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CMB geodesics
 
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Syksy Rasanen



Joined: 02 Mar 2005
Posts: 127
Affiliation: University of Helsinki

PostPosted: February 13 2008  Reply with quote

I am thinking about the shape of CMB geodesics, parametrised by the tangent vector kα. Spatial variations of k0 are of course known to be small, since it gives the redshift. But what about the spatial component ki? In other words, do we know that the CMB photons in a certain direction have originated in that direction, or can they have been bent a lot?

I guess such geodesic mixing would affect the Gaussianity (and possibly statistical isotropy), so that there are good constraints? This seems like a simple question, I hope someone can point me to a good reference...
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Antony Lewis



Joined: 23 Sep 2004
Posts: 1273
Affiliation: University of Sussex

PostPosted: February 13 2008  Reply with quote

CMB lensing is reviewed in astro-ph/0601594. The basic answer is that because the unlensed CMB is smooth, the complicated structure of the past light cone on very small scales doesn't matter on the (much larger) scales of most interest for the acoustic peaks; the overall size of the deflection (rms ~ 3 arcmin) is determined by large under/overdensities that are nearly linear. From data we know the acoustic-scale CMB lensing effect is within a factor of a few of that expected from linear-theory deflections; detection paper is 0705.3980.
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Tess Jaffe



Joined: 11 Mar 2005
Posts: 8
Affiliation: Centre d'Etude Spatiale des Rayonnements

PostPosted: February 13 2008  Reply with quote

Anisotropic geometries can also lead to precisely this. Naturally, the observed near-isotropy constrains these models, as you suggest. But some of the large scale anomalies suprisingly resemble what you would get in a BIanchi type VIIh geometry where the geodesics rotate (astro-ph/0503213). Those particular models appear to be ruled out (astro-ph/0512433), but the general idea is still interesting in light of the as yet unexplained large-scale anomalies.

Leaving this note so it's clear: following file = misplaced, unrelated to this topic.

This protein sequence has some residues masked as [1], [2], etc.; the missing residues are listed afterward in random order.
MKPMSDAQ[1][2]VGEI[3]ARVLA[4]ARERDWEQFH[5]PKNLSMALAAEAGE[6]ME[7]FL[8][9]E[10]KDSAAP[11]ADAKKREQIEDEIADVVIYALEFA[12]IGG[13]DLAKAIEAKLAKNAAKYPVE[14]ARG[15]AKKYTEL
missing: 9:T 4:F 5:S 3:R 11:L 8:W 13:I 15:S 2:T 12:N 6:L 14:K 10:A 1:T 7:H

Each different geometry would have different observational effects, however, so I'm not sure you'll find a reference with constraints in general. But perhaps some of the references in the latter paper above might be useful.
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Syksy Rasanen



Joined: 02 Mar 2005
Posts: 127
Affiliation: University of Helsinki

PostPosted: February 13 2008  Reply with quote

Thanks. Some of the physical arguments in the lensing review are useful, but the quantitative things depend on assuming near-FRW geometry. I am interested in limits in the more general case of clumpy spaces, but assuming the validity of geometric optics.

For example, the smallness of ΔT / T shows that variations in k0 are small, without knowing anything about the geometry between us and the last scattering surface. So I am thinking of the following: take a Gaussian, statistically isotropic CMB map which represents the initial state. Assume that the geodesics ki are bent, so the map gets mixed up, but keep k0 fixed. Is it possible to parametrise and put limits on the geodesic deviation just from the statistics and isotropy of the CMB? (Of course, if the mixing is done in a way that is statistically isotropic, then it would not show up as a violation of statistical isotropy.)

I knew the Bianchi papers, they are an interesting example, but indeed only for a specific type of mixing.
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